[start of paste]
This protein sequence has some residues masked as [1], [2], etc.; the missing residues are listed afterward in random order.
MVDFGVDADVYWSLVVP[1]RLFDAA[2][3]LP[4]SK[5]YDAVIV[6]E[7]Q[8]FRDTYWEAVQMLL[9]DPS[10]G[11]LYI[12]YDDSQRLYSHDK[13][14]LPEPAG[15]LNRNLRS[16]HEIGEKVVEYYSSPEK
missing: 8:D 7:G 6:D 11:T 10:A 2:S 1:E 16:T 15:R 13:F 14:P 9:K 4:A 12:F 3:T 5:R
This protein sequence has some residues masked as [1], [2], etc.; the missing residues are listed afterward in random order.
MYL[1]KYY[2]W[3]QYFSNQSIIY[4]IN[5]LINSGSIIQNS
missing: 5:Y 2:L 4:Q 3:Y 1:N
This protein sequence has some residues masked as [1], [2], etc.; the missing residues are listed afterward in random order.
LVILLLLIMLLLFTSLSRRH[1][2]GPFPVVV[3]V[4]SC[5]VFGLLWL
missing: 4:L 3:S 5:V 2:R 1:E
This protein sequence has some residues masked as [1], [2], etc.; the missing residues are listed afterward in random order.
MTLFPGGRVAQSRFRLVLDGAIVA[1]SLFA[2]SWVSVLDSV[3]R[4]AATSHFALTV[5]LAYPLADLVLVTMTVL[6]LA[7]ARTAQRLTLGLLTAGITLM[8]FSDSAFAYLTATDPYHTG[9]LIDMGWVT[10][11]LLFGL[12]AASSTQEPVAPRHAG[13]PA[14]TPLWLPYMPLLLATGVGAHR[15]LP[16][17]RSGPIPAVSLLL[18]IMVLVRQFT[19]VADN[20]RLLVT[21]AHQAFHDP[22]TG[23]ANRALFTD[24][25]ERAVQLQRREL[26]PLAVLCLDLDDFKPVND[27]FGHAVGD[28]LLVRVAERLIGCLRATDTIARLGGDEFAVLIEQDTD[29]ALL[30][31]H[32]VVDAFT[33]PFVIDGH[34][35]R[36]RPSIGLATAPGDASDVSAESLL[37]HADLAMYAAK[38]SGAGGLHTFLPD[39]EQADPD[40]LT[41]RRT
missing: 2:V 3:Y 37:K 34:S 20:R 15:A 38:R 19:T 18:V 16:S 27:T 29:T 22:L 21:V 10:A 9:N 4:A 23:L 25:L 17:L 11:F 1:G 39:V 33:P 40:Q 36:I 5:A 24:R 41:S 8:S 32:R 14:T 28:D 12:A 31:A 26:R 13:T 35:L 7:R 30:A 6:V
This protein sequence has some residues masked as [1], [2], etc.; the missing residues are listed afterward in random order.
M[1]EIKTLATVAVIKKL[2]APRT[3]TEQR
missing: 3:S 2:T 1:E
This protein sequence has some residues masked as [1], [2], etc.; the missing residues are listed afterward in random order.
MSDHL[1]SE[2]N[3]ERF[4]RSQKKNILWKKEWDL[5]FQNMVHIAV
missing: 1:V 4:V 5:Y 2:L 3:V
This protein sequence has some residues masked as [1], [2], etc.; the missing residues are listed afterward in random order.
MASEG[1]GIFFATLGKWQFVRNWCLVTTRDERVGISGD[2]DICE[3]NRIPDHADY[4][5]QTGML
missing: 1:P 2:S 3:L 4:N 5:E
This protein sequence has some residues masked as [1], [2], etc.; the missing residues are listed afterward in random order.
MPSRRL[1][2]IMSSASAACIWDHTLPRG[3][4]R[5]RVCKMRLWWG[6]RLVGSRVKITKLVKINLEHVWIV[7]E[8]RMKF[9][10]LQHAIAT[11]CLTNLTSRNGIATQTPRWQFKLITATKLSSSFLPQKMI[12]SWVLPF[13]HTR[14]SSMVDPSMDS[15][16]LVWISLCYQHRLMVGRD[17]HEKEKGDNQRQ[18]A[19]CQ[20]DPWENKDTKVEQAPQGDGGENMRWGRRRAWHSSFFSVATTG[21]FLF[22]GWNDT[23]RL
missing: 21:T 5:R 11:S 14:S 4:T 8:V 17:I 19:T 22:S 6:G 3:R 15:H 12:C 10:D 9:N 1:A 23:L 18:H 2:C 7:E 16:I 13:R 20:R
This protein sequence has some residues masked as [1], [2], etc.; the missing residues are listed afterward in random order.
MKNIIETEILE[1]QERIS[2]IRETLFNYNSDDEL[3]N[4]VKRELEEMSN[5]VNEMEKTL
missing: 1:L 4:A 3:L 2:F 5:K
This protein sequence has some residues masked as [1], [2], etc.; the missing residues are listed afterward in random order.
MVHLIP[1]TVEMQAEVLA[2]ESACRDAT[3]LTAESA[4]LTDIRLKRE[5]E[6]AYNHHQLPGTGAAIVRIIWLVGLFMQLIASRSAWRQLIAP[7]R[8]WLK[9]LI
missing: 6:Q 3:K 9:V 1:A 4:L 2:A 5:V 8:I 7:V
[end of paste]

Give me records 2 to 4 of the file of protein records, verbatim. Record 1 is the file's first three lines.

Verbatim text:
This protein sequence has some residues masked as [1], [2], etc.; the missing residues are listed afterward in random order.
MYL[1]KYY[2]W[3]QYFSNQSIIY[4]IN[5]LINSGSIIQNS
missing: 5:Y 2:L 4:Q 3:Y 1:N
This protein sequence has some residues masked as [1], [2], etc.; the missing residues are listed afterward in random order.
LVILLLLIMLLLFTSLSRRH[1][2]GPFPVVV[3]V[4]SC[5]VFGLLWL
missing: 4:L 3:S 5:V 2:R 1:E
This protein sequence has some residues masked as [1], [2], etc.; the missing residues are listed afterward in random order.
MTLFPGGRVAQSRFRLVLDGAIVA[1]SLFA[2]SWVSVLDSV[3]R[4]AATSHFALTV[5]LAYPLADLVLVTMTVL[6]LA[7]ARTAQRLTLGLLTAGITLM[8]FSDSAFAYLTATDPYHTG[9]LIDMGWVT[10][11]LLFGL[12]AASSTQEPVAPRHAG[13]PA[14]TPLWLPYMPLLLATGVGAHR[15]LP[16][17]RSGPIPAVSLLL[18]IMVLVRQFT[19]VADN[20]RLLVT[21]AHQAFHDP[22]TG[23]ANRALFTD[24][25]ERAVQLQRREL[26]PLAVLCLDLDDFKPVND[27]FGHAVGD[28]LLVRVAERLIGCLRATDTIARLGGDEFAVLIEQDTD[29]ALL[30][31]H[32]VVDAFT[33]PFVIDGH[34][35]R[36]RPSIGLATAPGDASDVSAESLL[37]HADLAMYAAK[38]SGAGGLHTFLPD[39]EQADPD[40]LT[41]RRT
missing: 2:V 3:Y 37:K 34:S 20:R 15:A 38:R 19:T 18:V 16:S 27:T 29:T 22:L 21:V 10:A 9:N 4:A 23:L 25:L 17:L 11:F 1:G 39:V 33:P 40:Q 36:I 5:A 24:R 41:S 8:S 32:R 14:T 28:D 12:A 31:A 26:R 13:T 35:L 7:R 30:A 6:V